The bald eagles typically found this time of the year along the upper Skagit River are instead being seen in western Skagit County and along the Nooksack River in Whatcom County.
They have been spotted in large numbers in the Samish Flats and on Fir Island, areas they don’t typically frequent until February and March.
“In the Samish Flats, we’ve had an amazing number of eagles ... I think there’s more eagles than ever,” state Department of Fish & Wildlife Biologist Paul DeBruyn said. “I counted 50 eagles in one tree.”
Many wildlife experts theorize the birds moved west to find food, which has been in low supply on the Skagit River this season.
Following the fish
Erica Keene, Skagit Eagle Watchers program coordinator for the Mt. Baker-Snoqualmie National Forest, estimates there are 40 percent fewer eagles on the upper Skagit River this winter than last winter.
Her best guess as to why is the low chum salmon returns on the river.
“There is a high correlation between salmon numbers and eagle counts,” Keene said.
State Department of Fish & Wildlife Fisheries Biologist Brett Barkdull said while the state agency is still tallying a final count for the Skagit River’s hatchery chum salmon run, it will be lower than the 14,000 expected.
Low returns may not be the only reason there are fewer eagles on the upper Skagit River.
Fisheries managers have said returning salmon are smaller than normal this year — likely the result of a mass of warm water in the Pacific Ocean called the blob — and fall floods may have flushed salmon carcasses downstream, removing the biggest draw for the visiting birds.
While some bald eagles live in the state year-round, the bulk of them migrate from Alaska and Canada to winter along the state’s best salmon rivers and streams.
And with less food on the Skagit River, those birds likely moved on to other areas.
“Eagles are scavengers, they don’t really hunt much. So if there’s not an easy food source they’re going to go somewhere else,” Keene said.
Fewer feathered friends
For six weeks in December and January, a team led by Keene counted bald eagles along the Skagit River between Sedro-Woolley and Newhalem.
The team spotted 766 eagles this winter, about half the 1,311 birds counted last year.
This year’s count is the second-lowest since 1998. The lowest was two years ago, when 712 bald eagles were spotted, according to Skagit Eagle Watchers records.
“Eagle numbers on the Skagit have seemed lower this year than typical,” North Cascades National Park Service Complex Wildlife Biologist Jason Ransom said in an email. “Presumably this is due to a weaker chum salmon run and then some heavy flood events earlier in eagle season that washed salmon carcasses downstream.”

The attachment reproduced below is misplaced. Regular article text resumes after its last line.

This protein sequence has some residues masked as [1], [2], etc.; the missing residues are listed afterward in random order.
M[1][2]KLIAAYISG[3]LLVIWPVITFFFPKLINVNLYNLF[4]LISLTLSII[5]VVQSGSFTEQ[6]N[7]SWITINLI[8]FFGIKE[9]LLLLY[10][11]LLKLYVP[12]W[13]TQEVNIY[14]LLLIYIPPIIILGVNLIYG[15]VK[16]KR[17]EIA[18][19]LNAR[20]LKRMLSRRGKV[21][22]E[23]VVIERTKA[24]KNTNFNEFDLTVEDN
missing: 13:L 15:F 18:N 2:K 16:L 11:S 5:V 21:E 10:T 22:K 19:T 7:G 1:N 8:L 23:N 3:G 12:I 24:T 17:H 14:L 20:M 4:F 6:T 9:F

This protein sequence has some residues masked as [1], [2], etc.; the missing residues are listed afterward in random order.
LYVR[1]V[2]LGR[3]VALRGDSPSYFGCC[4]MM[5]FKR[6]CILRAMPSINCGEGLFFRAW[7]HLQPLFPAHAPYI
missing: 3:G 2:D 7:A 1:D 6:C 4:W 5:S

Also, the Christmas Bird Count results in the North Cascades this winter showed the lowest bald eagle numbers since 2005.
A group of 10 volunteers taking part in the North Cascades count on Dec. 19 spotted 15 bald eagles along Highway 20 between the North Cascades National Park boundary and Diablo Lake.
Since 2005, when 14 eagles were counted, the number has been in the 20s and 30s most years, and reached 41 birds in 2014, according to Christmas Bird Count data.
Ransom leads the North Cascades Christmas Bird Count, which is part of an annual National Audubon Society research effort in its 116th year.
He said other than the low number of eagles, the one-day survey was not unusual.
U.S. Fish & Wildlife Service Pacific Region Eagle Coordinator Matthew Stuber said there are many reasons eagles may congregate in different areas during the winter. The reasons include weather patterns and food supply.
Stuber said the lack of eagles along the upper Skagit River is not indicative of trouble for the species.
“We have evidence that suggests that bald eagle populations are doing very well and growing across most of North America,” he said in an email.
Ransom and Keene also said they don’t think fewer bald eagles on the upper Skagit River indicates a decline in the bird population. They suspect the eagles simply moved elsewhere.
“I assume that eagles are just displaced rather than the population having actually declined. The Nooksack has seen some large numbers this year,” Ransom said.
Barkdull said the Nooksack has had better chum returns in recent years than the Skagit River.
While the Nooksack is a smaller river system than the Skagit, it has met or exceeded the state’s chum return forecasts in recent years, Barkdull said. The Skagit has fallen short of expected returns.
Sightings still possible
Ember LaBounty, who volunteers at the Skagit River Bald Eagle Interpretive Center at Howard Miller Steelhead Park near Rockport, said she has seen the number of eagles drop over the past few years with the low chum returns and November floods.
But during her 20 years at the interpretive center, she said she’s never seen the number of eagles in the area as low as this year.
Still, the center is having plenty of people drop by when it is open on Saturdays and Sundays, and visitors still have a good chance of seeing an eagle or two, LaBounty said.
Cheryl Werda, office manager for the Concrete Chamber of Commerce, said the Skagit River Eagle Festival remains in full swing though January. Details on events, which are held at locations from Concrete to Marblemount, can be found online.
Chamber staff haven’t noticed a drop in the number of visitors, she said.
“Honestly I think our biggest competition with the festival is the Seahawks,” Werda said.